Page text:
Travel Nursing Stage 1: Waiting

I have two boxes of books sitting on my guest room floor taped up and labeled “Books: Heavy (Tiny House).” Next to these is an open box of DVDs and CDs, the contents of which are still being weeded out.  We watched two of my movies last week and promptly put the DVDs in the “Library Donation” pile.  I don’t think we’ll be watching either again any time soon, and I purchased both on a whim years ago for $5 from a Blockbuster that was going out of business.  Many of my CDs are slowly being added to the donation pile, but as they’re 1990’s Newsboys CDs, my inner 12 year old is horrified at their removal.  But that’s why we have iTunes.

We are in limbo right now: trying to live fully in the present with our current jobs, enjoying family and friends that live nearby and our wonderful church, but knowing that we could get a travel assignment at any moment telling us to hit the road in a matter of weeks.  Here is how travel nursing works for those of you unfamiliar with it: hospitals post staffing needs to various agencies that then send those opportunities to travel nurses.  If the nurse is up for it and is accepted by the hospital, then you pack your bags and work there for 13 weeks.  We are still waiting for the right assignment.  We’ve had two “almost’s” that fell through.  By now, I’ve gotten really adept at instantly Googling everything I need to know about a city or surrounding area; crime rate, Air BnB availability, cost of living, things to do, where to do laundry, everything.  But nothing has panned out.  So we live in a state of waiting.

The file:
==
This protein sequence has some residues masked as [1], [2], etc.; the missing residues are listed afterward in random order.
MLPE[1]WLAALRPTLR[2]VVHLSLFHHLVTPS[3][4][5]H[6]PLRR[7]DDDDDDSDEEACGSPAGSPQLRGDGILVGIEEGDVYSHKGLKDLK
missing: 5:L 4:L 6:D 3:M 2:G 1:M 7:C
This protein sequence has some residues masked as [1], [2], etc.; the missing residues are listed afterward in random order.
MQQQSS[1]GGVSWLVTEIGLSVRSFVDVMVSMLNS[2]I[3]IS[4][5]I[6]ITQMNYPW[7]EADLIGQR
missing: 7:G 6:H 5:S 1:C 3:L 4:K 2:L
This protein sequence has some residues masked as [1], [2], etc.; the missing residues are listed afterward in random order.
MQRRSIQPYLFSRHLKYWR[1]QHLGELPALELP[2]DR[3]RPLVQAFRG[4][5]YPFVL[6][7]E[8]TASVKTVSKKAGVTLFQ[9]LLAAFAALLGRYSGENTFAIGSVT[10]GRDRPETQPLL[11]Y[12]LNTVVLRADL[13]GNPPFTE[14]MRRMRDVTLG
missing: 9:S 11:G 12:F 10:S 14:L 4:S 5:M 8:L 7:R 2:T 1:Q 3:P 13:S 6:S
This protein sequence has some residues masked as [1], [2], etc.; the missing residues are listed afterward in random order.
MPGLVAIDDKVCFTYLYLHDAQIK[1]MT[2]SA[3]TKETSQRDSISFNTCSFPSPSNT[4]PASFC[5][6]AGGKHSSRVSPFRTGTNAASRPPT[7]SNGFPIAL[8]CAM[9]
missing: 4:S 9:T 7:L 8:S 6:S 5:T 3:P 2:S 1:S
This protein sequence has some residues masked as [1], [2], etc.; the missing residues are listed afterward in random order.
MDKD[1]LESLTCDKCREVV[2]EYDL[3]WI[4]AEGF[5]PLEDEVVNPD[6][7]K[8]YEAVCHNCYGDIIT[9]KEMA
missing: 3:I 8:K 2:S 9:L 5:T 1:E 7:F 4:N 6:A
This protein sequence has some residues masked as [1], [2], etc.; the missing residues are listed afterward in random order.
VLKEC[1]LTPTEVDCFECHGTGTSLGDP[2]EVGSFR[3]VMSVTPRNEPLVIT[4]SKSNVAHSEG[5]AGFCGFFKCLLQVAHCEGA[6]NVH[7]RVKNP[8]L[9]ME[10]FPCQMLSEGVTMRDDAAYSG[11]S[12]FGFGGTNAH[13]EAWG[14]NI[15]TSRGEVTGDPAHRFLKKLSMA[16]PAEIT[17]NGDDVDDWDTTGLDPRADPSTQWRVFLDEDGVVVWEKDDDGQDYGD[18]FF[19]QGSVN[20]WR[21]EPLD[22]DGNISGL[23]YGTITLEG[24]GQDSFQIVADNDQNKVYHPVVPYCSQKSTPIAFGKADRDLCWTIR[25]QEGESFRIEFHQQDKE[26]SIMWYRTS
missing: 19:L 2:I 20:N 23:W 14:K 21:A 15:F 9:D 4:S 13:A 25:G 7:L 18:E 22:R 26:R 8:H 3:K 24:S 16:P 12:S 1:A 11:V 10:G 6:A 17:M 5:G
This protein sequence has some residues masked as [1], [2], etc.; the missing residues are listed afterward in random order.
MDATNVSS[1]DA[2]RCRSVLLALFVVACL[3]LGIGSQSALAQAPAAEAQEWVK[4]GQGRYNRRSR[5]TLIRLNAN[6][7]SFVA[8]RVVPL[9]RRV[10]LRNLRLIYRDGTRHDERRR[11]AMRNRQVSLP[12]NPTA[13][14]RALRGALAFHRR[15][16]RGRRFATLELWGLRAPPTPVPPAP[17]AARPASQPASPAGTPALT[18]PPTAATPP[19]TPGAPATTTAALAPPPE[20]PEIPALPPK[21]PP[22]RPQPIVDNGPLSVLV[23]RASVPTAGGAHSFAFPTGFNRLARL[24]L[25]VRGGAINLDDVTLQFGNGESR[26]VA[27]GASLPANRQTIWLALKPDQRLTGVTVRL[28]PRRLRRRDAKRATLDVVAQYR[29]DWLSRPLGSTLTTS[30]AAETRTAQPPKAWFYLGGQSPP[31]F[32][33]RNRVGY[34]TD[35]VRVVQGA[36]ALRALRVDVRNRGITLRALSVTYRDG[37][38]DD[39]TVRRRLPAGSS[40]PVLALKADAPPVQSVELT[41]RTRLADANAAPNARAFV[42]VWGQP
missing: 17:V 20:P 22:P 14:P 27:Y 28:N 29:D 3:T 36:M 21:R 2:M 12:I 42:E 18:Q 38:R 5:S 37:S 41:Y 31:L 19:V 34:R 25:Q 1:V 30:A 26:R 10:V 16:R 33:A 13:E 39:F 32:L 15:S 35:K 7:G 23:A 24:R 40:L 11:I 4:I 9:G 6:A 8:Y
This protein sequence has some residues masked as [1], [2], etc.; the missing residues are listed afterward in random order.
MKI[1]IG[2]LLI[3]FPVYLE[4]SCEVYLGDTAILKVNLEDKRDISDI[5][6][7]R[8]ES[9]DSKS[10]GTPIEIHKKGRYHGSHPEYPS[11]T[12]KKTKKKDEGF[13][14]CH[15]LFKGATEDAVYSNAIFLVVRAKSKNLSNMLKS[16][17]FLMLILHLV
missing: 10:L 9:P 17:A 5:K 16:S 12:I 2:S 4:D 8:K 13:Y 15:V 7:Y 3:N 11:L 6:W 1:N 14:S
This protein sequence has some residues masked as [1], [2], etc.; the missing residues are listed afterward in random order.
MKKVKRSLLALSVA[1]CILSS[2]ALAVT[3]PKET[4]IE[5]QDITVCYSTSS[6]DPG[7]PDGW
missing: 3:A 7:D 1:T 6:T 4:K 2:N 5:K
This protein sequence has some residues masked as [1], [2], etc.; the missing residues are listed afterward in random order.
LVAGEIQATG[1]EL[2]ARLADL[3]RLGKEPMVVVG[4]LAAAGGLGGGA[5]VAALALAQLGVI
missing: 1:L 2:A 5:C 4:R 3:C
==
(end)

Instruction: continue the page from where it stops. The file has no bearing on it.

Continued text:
The crazy planner in me wants everything to be ready to go by the time we leave, whenever that may be.  This is where being minimalists really comes in handy.  I know (for the most part) that I can have the contents of my house bubble wrapped, packed, and in the attic (more on that later), in a matter of hours.  I still want to whittle down our possessions more and more, though.  The less we have to pack in the car or store in our attic, the better.  In the end, everything we are planning to keep will eventually go in the tiny house, and if you’ve ever watched a tiny house show you know people try to take WAY more than they should and their minimalist mini mansion gets turned into a box of clutter (no, thank you).  So the less, the better (my birthday is coming up, and so far I’ve been given symphony tickets and chocolates.  Perfect gifts for people who are trying to live light!).

We’ll keep you posted when we have our first assignment.  For now I’ll be posting some of our ideas for our tiny house and some really awesome smoothie recipes!